Abnormalities of White Blood Cells
- Left shift of neutrophil and toxic graduation
- Hypensegmented neutrophils
- Reactive (atypical) lymphocyte
- Malaria pigment in white cells.
Identification of the White Cells in Abnormalities of White Blood Cells
Band neutrophil has a curved or coiled often S-shaped nucleus (without clear lobes)
- it measures 12-15m in diameter
- 3-5 lobes
- Chromatin separates the lobes (thread like)
- Cytoplasm stain pale
- Granules stain
- In women blood film my show a small protrusion (drum-stick)
- Neutrophilia causes tissue damage especially when it is with lift shift (Kyono, et al., 2002).
- Neutrophils with 6 or more is hypersegmented and can be caused by megaloblastic anaemia
- Neutropenia (reduction) occurs in aplastic anaemia treatments with certain drugs, in certain conditions such as bacterial, viral and parasitic infections (Ochei, 2000).
Eosinophils | Abnormalities of White Blood Cells
They are associated with antigen-antibody reactions. The most common reasons for an ;
- Increase in the eosinophils count are;Allergic reactions such as hay fever, asthma or drug hypersensitivity .
- Decrease in eosinophil count may be seen when a patient that is receiving corticosteroid drugs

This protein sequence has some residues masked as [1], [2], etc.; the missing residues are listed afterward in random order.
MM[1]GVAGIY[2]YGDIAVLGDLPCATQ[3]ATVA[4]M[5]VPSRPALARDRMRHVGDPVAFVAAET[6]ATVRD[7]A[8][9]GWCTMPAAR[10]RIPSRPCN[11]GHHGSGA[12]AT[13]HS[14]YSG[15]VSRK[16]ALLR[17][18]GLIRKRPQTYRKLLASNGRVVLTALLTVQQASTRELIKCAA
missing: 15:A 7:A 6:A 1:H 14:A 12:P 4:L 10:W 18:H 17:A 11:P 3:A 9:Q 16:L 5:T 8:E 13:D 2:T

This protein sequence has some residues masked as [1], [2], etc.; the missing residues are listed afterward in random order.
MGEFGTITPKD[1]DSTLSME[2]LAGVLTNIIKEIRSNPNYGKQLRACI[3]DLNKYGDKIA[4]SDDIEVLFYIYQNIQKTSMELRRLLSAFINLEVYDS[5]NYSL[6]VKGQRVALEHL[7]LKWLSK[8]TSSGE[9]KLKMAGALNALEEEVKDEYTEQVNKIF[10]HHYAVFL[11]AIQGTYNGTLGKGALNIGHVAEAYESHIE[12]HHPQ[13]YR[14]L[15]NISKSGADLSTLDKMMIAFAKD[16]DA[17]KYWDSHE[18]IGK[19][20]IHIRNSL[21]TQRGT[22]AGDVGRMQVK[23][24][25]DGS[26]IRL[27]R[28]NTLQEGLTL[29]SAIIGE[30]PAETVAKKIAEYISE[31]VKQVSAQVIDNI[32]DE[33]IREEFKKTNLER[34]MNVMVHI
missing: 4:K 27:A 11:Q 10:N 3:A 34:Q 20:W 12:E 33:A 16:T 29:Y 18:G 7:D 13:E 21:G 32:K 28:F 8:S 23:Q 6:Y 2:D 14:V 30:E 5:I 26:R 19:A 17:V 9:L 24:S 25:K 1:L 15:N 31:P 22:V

It’s purpose is not completely understood.
- They are phagocytes and contain heparin, histamines and serotonin
- It increases due to alteration in bone marrow function such as leukemia or hodglcins disease, corticosteroid drugs, allergic reactions.
- Decrease may be caused by acute infection.
Monocytes are the largest cells in normal blood, and acts as phagocytes in some inflammatory diseases and are the body’s second line of defense against infection monocytosis include disease like tuberculosis, malaria, monocytic leukemia , viral infections (Ochei, et al., 2007).
Lymphocytosis often occurs in infants and young children in response to infections that produces a neutrophil reaction in adults (Hotf brand et al., 2006). Causes of absolute lymphocytosis include; acute viral infections mononucleosis, glandular fever, hepatitis and cytomegalovirus infection (Mitchel et al., 2001). Decreased lymphocyte is seen in high infection particularly viral infections.